Warren Buffett Doesn’t See Much Reason to Deplete Huge Cash Pile

Berkshire Hathaway’s legendary investor admitted that he doesn’t have any idea how to put $189 billion of cash to effective use.

(Photo Credit: Serba Sembilan/Flickr)
(Photo Credit: Serba Sembilan/Flickr)

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Shares of Warren Buffett’s Berkshire Hathaway have climbed more than 11% this year, ballooning its market cap to $862 billion as the company held its annual shareholder meeting over the weekend. But that’s not all that’s inflating. 

The Omaha, Nebraska, investment conglomerate reported that its cash pile reached a record $189 billion in the first quarter, continuing a trend from this time last year: Warren Buffett & Co. just aren’t into that many companies these days.

Bearish Buffett

The 93-year-old Buffett, who allowed Coca-Cola to slap a caricature of his likeness on cans for free when the soda maker launched Cherry Coke (his favorite) in China in 2017, remains as lighthearted and goofy as ever. 

And business isn’t bad either — Berkshire has outpaced the 8% return of the S&P 500 in 2024, while first-quarter operating profit rose 39% to a record $11.2 billion. 

On the other hand, Berkshire sold just under $20 billion worth of stock and bought only $2.7 billion over the first quarter, which drove the total value of its stock portfolio lower to $336 billion from $354 billion at the end of 2023. In the new world of AI-this-and-that, miracle weight-loss drugs, and peskily high interest rates, Buffett sees a lot of meh, and seems more than happy to let Berkshire’s cash pile up. “I don’t think anyone sitting at this table has any idea how to use it effectively, and therefore we don’t use it,” Buffett said:

  • Apple, Berkshire’s biggest holding, is going through a bit of an adjustment phase. The iPhone maker is losing market share in China to local smartphone manufacturers and also canceled plans to release an autonomous electric vehicle. However, its recent earnings report seemed to assure investors the worst was behind it and hinted that it’s about to get bullish on the AI race.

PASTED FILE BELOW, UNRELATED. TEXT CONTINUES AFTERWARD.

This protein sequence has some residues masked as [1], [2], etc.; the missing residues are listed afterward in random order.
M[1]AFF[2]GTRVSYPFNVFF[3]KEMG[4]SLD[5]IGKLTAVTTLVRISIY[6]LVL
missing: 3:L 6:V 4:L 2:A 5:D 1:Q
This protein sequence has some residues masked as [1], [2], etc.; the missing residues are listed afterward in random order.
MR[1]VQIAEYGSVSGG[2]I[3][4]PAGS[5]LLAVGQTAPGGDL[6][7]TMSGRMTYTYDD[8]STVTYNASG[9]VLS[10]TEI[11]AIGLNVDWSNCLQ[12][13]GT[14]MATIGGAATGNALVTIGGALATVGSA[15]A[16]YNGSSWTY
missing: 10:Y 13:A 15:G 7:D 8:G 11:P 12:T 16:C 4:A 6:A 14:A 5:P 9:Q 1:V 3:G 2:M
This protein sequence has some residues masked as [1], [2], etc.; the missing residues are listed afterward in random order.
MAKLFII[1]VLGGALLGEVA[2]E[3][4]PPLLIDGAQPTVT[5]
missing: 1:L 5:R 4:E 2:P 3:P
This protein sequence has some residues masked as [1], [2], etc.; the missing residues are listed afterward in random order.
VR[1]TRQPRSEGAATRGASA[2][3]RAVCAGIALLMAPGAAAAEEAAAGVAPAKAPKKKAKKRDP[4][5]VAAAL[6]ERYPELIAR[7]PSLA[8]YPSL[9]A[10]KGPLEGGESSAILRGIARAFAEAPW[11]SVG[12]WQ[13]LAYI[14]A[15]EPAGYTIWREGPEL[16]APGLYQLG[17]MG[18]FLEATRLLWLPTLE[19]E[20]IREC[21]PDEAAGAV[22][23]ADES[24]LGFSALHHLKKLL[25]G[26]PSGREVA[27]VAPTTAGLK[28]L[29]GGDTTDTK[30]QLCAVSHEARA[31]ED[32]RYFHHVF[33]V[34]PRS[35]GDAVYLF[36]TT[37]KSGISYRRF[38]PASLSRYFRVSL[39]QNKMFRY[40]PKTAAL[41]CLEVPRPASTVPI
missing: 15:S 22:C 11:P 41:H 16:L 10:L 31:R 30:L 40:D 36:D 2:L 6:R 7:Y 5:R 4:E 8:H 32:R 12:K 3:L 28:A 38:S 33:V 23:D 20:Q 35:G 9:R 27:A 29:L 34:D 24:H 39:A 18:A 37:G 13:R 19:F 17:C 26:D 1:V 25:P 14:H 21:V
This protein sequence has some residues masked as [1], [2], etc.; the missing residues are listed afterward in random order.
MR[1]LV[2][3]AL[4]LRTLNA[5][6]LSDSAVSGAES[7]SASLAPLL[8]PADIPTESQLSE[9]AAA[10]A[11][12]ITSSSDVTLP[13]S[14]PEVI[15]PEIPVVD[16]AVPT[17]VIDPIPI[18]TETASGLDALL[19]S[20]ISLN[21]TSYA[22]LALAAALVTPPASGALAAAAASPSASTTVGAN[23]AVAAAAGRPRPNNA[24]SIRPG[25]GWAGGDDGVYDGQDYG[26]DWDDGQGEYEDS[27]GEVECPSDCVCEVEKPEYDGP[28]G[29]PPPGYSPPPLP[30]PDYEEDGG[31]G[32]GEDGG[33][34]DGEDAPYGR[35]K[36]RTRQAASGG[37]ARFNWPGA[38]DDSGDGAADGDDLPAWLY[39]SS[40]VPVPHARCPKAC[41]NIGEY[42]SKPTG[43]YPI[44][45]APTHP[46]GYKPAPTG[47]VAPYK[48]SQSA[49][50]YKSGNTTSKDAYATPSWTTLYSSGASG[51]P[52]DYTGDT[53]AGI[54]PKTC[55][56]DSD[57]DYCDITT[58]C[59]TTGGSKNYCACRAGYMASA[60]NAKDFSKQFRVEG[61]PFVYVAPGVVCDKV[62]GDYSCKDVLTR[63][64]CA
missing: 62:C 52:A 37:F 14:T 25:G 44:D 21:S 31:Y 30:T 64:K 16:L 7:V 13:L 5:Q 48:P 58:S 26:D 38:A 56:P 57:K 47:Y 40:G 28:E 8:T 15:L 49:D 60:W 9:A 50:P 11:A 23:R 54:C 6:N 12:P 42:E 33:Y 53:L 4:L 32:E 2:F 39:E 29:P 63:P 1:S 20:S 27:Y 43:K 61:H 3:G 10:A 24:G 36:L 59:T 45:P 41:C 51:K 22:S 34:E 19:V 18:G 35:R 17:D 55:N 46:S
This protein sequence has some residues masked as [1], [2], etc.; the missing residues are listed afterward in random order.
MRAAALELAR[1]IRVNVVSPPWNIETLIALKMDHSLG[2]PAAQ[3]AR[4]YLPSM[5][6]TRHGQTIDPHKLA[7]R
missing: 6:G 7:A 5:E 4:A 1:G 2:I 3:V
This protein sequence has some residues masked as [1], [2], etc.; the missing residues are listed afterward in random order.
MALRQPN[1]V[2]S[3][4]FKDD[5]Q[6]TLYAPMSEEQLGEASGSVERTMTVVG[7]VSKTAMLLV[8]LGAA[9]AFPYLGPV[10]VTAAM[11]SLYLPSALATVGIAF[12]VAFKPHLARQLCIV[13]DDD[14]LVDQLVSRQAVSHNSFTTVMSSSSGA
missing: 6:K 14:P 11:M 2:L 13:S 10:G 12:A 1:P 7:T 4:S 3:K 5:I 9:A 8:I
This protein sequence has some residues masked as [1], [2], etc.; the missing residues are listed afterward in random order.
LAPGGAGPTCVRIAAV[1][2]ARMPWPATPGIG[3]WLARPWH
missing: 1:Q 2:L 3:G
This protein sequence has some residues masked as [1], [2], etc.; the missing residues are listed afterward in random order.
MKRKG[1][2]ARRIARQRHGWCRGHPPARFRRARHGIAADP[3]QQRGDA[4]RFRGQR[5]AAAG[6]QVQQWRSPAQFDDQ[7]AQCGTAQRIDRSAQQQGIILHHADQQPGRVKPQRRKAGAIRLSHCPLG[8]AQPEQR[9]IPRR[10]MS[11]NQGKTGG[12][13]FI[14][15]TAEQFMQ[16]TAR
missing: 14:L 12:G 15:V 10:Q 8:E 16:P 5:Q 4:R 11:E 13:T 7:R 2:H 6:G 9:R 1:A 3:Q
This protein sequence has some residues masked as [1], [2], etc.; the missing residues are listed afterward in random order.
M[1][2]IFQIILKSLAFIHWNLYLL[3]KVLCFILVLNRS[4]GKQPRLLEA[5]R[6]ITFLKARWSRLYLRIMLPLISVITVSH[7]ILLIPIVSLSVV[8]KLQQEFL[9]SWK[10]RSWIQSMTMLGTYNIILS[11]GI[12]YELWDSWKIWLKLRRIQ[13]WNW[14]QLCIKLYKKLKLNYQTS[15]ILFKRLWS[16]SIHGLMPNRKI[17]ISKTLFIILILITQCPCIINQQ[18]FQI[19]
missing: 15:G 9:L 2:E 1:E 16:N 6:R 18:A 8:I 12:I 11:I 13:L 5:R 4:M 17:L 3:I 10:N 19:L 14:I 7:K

• Berkshire’s approach to Apple has mostly followed the flux. Between the last two quarters, Berkshire has sold off roughly 13% of its holdings in Apple, reducing its stake to $135 billion. Nevertheless, Buffett continued to praise the tech giant, calling it “an even better business” than American Express or Coca-Cola, and saying it’s “extremely likely” Apple will remain Berkshire’s largest stock position at the end of the year.

Poor Paramount: Berkshire also dumped its entire Paramount Global stake, which amounted to roughly 10% of the company, with Buffett saying it came at a loss without specifying the amount. “It was 100% my decision and we’ve sold it all and we lost quite a bit of money,” Buffett told investors. “I did it all by myself, folks.” Luckily for Berkshire shareholders, that choice came from the same guy whose stock has materially outperformed the S&P 500 during his time at the helm. Imagine trying to explain to your grandkids how cool it once was trekking to Omaha to hear a nonagenarian wax on about companies like Occidental Petroleum and Dairy Queen.